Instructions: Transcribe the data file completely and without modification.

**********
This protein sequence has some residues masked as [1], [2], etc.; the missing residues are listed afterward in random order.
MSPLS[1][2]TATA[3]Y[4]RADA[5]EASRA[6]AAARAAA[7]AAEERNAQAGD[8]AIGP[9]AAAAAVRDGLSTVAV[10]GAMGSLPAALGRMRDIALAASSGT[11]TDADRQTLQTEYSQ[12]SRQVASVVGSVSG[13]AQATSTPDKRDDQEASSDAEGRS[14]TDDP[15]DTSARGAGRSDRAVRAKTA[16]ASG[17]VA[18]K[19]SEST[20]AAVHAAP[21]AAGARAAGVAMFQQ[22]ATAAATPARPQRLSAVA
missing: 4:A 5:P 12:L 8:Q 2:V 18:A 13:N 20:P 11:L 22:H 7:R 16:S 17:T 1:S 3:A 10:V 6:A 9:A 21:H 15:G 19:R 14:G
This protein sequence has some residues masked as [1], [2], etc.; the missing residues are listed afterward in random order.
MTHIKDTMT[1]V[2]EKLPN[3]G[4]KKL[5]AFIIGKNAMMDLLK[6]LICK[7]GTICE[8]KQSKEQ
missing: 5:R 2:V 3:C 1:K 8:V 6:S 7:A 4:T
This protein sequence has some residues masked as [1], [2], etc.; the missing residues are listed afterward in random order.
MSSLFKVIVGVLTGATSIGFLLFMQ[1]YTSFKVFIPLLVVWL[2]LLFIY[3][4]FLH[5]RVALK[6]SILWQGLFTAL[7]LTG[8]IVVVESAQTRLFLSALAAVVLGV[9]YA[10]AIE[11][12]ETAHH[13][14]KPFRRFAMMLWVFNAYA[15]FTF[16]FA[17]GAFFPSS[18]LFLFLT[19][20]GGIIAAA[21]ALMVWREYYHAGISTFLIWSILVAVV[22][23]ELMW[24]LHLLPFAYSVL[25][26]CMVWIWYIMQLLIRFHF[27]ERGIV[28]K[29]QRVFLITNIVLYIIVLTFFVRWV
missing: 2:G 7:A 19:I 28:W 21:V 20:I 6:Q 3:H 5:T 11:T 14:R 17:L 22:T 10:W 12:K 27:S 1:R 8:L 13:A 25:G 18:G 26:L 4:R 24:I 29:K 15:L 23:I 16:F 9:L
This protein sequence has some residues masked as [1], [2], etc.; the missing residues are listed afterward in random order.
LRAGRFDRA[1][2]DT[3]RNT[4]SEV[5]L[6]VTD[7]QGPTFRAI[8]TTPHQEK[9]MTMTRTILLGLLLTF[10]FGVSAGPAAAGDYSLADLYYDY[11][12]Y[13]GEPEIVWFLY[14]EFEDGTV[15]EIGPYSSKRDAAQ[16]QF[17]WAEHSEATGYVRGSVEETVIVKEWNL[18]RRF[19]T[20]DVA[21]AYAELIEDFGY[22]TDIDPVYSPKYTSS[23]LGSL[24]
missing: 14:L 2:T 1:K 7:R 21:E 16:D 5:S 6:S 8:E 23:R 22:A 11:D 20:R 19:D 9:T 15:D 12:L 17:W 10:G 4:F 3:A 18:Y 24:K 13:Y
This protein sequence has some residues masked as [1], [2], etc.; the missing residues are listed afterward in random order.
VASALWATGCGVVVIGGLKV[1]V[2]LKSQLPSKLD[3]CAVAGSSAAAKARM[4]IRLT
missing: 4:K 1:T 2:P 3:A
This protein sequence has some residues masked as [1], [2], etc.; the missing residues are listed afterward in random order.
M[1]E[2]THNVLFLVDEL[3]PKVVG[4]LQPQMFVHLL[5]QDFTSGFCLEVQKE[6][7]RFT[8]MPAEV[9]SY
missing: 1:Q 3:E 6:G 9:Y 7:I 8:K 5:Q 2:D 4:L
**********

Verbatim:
This protein sequence has some residues masked as [1], [2], etc.; the missing residues are listed afterward in random order.
MSPLS[1][2]TATA[3]Y[4]RADA[5]EASRA[6]AAARAAA[7]AAEERNAQAGD[8]AIGP[9]AAAAAVRDGLSTVAV[10]GAMGSLPAALGRMRDIALAASSGT[11]TDADRQTLQTEYSQ[12]SRQVASVVGSVSG[13]AQATSTPDKRDDQEASSDAEGRS[14]TDDP[15]DTSARGAGRSDRAVRAKTA[16]ASG[17]VA[18]K[19]SEST[20]AAVHAAP[21]AAGARAAGVAMFQQ[22]ATAAATPARPQRLSAVA
missing: 4:A 5:P 12:L 8:Q 2:V 18:A 13:N 20:P 11:L 22:H 7:R 16:S 17:T 1:S 3:A 10:V 6:A 9:A 21:H 15:G 19:R 14:G
This protein sequence has some residues masked as [1], [2], etc.; the missing residues are listed afterward in random order.
MTHIKDTMT[1]V[2]EKLPN[3]G[4]KKL[5]AFIIGKNAMMDLLK[6]LICK[7]GTICE[8]KQSKEQ
missing: 5:R 2:V 3:C 1:K 8:V 6:S 7:A 4:T
This protein sequence has some residues masked as [1], [2], etc.; the missing residues are listed afterward in random order.
MSSLFKVIVGVLTGATSIGFLLFMQ[1]YTSFKVFIPLLVVWL[2]LLFIY[3][4]FLH[5]RVALK[6]SILWQGLFTAL[7]LTG[8]IVVVESAQTRLFLSALAAVVLGV[9]YA[10]AIE[11][12]ETAHH[13][14]KPFRRFAMMLWVFNAYA[15]FTF[16]FA[17]GAFFPSS[18]LFLFLT[19][20]GGIIAAA[21]ALMVWREYYHAGISTFLIWSILVAVV[22][23]ELMW[24]LHLLPFAYSVL[25][26]CMVWIWYIMQLLIRFHF[27]ERGIV[28]K[29]QRVFLITNIVLYIIVLTFFVRWV
missing: 2:G 7:A 19:I 28:W 21:V 20:I 6:Q 3:H 5:T 11:T 14:R 17:L 22:T 10:W 12:K 27:S 1:R 8:L 13:A 25:G 18:G 26:L 4:R 24:I 29:K 15:L 23:I 16:F 9:L
This protein sequence has some residues masked as [1], [2], etc.; the missing residues are listed afterward in random order.
LRAGRFDRA[1][2]DT[3]RNT[4]SEV[5]L[6]VTD[7]QGPTFRAI[8]TTPHQEK[9]MTMTRTILLGLLLTF[10]FGVSAGPAAAGDYSLADLYYDY[11][12]Y[13]GEPEIVWFLY[14]EFEDGTV[15]EIGPYSSKRDAAQ[16]QF[17]WAEHSEATGYVRGSVEETVIVKEWNL[18]RRF[19]T[20]DVA[21]AYAELIEDFGY[22]TDIDPVYSPKYTSS[23]LGSL[24]
missing: 14:L 2:T 1:K 7:R 21:E 16:D 5:S 6:S 8:E 23:R 22:A 11:D 20:R 19:D 9:T 15:D 12:L 17:W 10:G 4:F 3:A 18:Y 24:K 13:Y
This protein sequence has some residues masked as [1], [2], etc.; the missing residues are listed afterward in random order.
VASALWATGCGVVVIGGLKV[1]V[2]LKSQLPSKLD[3]CAVAGSSAAAKARM[4]IRLT
missing: 4:K 1:T 2:P 3:A
This protein sequence has some residues masked as [1], [2], etc.; the missing residues are listed afterward in random order.
M[1]E[2]THNVLFLVDEL[3]PKVVG[4]LQPQMFVHLL[5]QDFTSGFCLEVQKE[6][7]RFT[8]MPAEV[9]SY
missing: 1:Q 3:E 6:G 9:Y 7:I 8:K 5:Q 2:D 4:L